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Genaissance Pharmaceuticals, University of Utah, Yale, Hycor Biomedical, University of Louisville, Tm Bioscience, Lexicon Genetics, Decode Genetics

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Genaissance Amends License Deal with University of Utah, Yale

Genaissance Pharmaceuticals has amended a license agreement with the University of Utah and Yale University relating to cardiac ion channel genes associated with sudden cardiac death syndromes, the company announced last week.

The amendment relates to more than 50 issued and pending patents Genaissance licensed in the United States and other countries that cover five cardiac ion channel genes associated with Long QT, Brugada, and related syndromes

The amendment, which will “simplify” royalty payments for tests based on this IP, will extend Genaissance’s licensing rights to the patent estate.

Genaissance obtained rights to the IP in May 2003 when it acquired most of the assets of DNA Sciences, whose patent estate originated at Utah and Yale. The company said it expects to launch its test for cardiac ion channel mutations in May.


Can Hycor’s Shareholders Make It Happen on June 2?

Stratagene’s long-delayed acquisition of Hycor Biomedical is expected to close “soon after” June 2, when Hycor’s shareholders will vote on the deal, the companies said last week.

The acquisition, announced in July 2003 as intended to close during the final three months of that year, was put on hold on Dec. 30 when Hycor asked to “complete work required to restate its financial statements,” and again in March this year for unspecified reasons.

Stratagene is betting that acquiring Hycor will help it diversify into molecular diagnostics. In addition, the deal will enable the privately held company focus more of its R&D efforts on growing Hycor’s clinical diagnostics footprint while accelerating the pace of its own research-based PCR and Q-PCR products, the companies said when announcing the acquisition last year.

“We now see that there’s some applications to the types of products and technologies we’ve been developing in the diagnostics area, and we would like to expand our scope into the diagnostics area,” Stratagene CEO Joe Sorge told Pharmacogenomics Reporter at the time [see 7/31/03 Pharmacogenomics Reporter].

The new company will retain the Stratagene name and headquarters and make Hycor a wholly owned subsidiary. Officials expect it to generate a combined $85 million in revenues in 2003, and said it will become profitable in 2004.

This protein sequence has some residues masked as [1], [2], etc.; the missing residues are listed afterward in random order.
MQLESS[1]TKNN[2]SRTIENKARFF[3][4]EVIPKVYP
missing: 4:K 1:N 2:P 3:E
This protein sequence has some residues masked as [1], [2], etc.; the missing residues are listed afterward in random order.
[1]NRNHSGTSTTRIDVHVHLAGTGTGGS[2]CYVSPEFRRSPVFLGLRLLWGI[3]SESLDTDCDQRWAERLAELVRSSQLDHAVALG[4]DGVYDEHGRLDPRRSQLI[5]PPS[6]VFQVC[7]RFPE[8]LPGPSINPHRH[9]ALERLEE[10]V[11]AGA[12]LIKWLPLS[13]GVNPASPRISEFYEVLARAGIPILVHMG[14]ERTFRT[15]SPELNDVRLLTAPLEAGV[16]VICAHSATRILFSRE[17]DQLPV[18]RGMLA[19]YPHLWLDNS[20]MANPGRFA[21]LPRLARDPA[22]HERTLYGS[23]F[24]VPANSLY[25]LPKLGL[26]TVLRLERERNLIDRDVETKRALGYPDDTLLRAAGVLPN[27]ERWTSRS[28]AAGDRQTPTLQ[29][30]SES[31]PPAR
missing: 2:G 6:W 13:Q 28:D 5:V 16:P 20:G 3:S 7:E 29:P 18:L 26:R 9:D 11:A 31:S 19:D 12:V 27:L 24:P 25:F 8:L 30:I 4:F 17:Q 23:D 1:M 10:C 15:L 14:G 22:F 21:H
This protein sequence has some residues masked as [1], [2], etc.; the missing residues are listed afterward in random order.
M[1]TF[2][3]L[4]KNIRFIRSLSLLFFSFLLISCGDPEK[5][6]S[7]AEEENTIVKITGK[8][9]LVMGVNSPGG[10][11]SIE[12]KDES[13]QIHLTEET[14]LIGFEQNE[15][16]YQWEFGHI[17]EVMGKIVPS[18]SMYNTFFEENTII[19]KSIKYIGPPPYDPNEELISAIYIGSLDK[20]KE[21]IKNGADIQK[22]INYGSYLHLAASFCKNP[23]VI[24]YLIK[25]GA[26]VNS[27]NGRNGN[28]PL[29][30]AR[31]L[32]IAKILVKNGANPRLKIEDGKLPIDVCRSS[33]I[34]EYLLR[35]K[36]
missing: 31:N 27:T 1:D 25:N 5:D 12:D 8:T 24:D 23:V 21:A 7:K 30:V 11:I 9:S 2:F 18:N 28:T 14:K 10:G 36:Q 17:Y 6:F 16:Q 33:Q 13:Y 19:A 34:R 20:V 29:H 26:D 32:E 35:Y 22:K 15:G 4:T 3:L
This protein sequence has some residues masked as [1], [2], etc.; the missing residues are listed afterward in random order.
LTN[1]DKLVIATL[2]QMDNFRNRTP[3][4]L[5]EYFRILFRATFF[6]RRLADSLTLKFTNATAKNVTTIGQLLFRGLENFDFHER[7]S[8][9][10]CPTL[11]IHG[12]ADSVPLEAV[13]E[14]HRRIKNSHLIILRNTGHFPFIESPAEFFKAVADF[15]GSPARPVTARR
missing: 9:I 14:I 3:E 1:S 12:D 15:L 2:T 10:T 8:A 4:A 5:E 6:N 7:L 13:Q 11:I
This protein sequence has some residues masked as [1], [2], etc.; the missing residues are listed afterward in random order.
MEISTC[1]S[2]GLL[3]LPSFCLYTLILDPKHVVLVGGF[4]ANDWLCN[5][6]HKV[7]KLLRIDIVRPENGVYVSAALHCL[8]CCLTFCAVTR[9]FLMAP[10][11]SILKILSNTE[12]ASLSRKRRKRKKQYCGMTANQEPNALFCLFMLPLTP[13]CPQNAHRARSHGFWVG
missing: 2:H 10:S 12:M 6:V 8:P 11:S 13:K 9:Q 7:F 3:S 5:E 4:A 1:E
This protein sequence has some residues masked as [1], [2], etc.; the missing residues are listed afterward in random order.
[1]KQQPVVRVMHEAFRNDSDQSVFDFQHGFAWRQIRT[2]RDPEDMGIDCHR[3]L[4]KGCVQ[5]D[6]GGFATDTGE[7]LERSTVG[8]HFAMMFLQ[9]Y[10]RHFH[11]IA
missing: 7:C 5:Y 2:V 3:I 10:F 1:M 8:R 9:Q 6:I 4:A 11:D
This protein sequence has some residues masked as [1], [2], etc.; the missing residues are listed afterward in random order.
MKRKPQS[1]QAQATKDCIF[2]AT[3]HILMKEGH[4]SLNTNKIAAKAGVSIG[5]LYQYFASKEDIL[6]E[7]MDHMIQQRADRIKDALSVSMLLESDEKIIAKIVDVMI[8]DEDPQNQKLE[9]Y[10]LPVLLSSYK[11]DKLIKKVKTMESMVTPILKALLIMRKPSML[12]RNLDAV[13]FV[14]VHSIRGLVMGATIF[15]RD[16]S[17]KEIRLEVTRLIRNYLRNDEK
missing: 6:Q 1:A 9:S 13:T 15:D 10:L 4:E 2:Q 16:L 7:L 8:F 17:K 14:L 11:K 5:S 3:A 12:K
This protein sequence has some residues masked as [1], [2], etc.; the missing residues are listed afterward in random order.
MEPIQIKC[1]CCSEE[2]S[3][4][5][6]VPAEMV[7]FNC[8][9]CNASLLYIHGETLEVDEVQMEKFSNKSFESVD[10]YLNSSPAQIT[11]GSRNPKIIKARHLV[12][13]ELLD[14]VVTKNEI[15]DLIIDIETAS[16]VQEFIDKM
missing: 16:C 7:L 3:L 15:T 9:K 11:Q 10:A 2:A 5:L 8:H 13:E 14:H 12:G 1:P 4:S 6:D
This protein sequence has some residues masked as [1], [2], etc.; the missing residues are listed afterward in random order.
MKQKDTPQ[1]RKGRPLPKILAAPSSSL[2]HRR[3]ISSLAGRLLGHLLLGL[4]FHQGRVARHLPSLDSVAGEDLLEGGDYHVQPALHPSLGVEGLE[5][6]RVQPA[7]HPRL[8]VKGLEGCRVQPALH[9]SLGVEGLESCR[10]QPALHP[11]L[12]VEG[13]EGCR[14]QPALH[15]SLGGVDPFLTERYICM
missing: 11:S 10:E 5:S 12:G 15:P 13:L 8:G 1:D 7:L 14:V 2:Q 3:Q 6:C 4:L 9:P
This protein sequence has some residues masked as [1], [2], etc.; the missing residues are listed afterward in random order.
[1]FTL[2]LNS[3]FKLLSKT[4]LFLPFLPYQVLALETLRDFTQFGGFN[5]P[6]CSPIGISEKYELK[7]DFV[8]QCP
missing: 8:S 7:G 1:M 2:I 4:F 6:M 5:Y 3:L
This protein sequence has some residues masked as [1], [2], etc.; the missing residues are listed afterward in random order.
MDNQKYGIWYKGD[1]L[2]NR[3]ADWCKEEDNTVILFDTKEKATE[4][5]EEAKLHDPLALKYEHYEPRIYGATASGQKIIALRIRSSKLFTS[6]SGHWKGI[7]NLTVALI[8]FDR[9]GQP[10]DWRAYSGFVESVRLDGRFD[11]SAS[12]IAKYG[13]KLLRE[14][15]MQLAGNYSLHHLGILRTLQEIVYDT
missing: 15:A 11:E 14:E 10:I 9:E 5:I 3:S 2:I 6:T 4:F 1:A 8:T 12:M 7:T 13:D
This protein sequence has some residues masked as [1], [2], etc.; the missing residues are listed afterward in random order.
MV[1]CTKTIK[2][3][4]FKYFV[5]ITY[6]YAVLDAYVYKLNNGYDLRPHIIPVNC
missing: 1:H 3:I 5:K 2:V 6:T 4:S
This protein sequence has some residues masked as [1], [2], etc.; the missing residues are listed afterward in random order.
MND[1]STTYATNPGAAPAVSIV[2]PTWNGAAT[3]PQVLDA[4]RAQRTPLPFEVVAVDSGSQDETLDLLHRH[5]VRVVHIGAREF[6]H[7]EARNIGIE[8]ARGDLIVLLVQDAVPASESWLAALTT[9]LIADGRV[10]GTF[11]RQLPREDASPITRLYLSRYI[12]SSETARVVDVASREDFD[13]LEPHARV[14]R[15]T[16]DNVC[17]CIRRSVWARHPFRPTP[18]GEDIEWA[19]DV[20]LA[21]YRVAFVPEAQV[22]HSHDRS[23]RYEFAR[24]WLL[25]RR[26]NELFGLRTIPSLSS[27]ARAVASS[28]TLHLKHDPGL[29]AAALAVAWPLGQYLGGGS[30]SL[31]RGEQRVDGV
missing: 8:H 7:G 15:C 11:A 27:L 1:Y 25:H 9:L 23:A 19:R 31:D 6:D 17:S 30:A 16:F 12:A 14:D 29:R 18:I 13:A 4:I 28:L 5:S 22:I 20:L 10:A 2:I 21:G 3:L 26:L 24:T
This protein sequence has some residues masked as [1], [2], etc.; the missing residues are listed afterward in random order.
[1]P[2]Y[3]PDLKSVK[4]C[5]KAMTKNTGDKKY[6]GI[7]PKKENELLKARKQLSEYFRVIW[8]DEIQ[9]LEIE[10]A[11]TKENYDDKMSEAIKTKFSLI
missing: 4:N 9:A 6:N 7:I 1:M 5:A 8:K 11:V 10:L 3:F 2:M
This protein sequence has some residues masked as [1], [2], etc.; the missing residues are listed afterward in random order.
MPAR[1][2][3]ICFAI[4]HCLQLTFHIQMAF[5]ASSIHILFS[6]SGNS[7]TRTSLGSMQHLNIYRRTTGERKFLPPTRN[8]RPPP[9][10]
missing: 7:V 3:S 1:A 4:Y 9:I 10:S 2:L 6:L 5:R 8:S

David Tholen, Hycor president and CEO, will resign as an officer and become a member of the Stratagene board of directors, as Reg Jones, senior vice president and CFO of Hycor, will become CFO of the new company. Meantime, Sorge, who is also a Stratagene founder, will retain his position as president and CEO, and will become a member of a reconstituted board of directors.

Sorge, through his secretary, declined to comment this week citing the concerns of Strategene’s lawyers.


University of Louisville Diagnostic Lab to Use Tm Bioscience’s Tag-It P450-2D6 Kit

Tm Bioscience will supply the Pharmacogenetics Diagnostic Laboratory of the University of Louisville Medical School with a genetic test for a metabolism gene, the company said last week.

Under the two-year agreement, the lab will use Tm Bioscience’s Tag-It P450-2D6 mutation detection kit.


Lexicon Reports Rising Q1 Revenues, Narrowed Loss

Lexicon Genetics reported increased revenues and smaller losses for the first quarter.

Revenues for the three months ended March 31 increased to $11.8 million from $8.1 million during the same quarter last year.

R&D spending in the quarter, meantime, also increased to $22.4 million from $19.8 million during last year’s first quarter.

First-quarter net loss managed to narrow to $15.5 million, or $.25 per share, from $17.1 million, or $.33 per share, during the year-ago period. As of March 31, Lexicon had $145.4 million in cash and investments.


Decode Q1 Revenue Falls, Net Loss Narrows

Decode Genetics last week reported a decrease in total revenues atop smaller R&D spending and narrowed net loss.

Total revenue for the period ended March 31 fell to $10.3 million from $11.8 million in the year-ago quarter.

Decode spent $15.4 million in research in development in its first quarter, compared to $19.7 million for the same quarter in 2003.

First-quarter net loss, however, narrowed to $12 million, or $.23 per share, from, $13 million, or $.25 per share, in the year-ago period. Decode had $97 million in cash and cash equivalents on hand as of March 31.

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In Science this week: neural network to predict chemotherapeutic response in cancer patients, and more.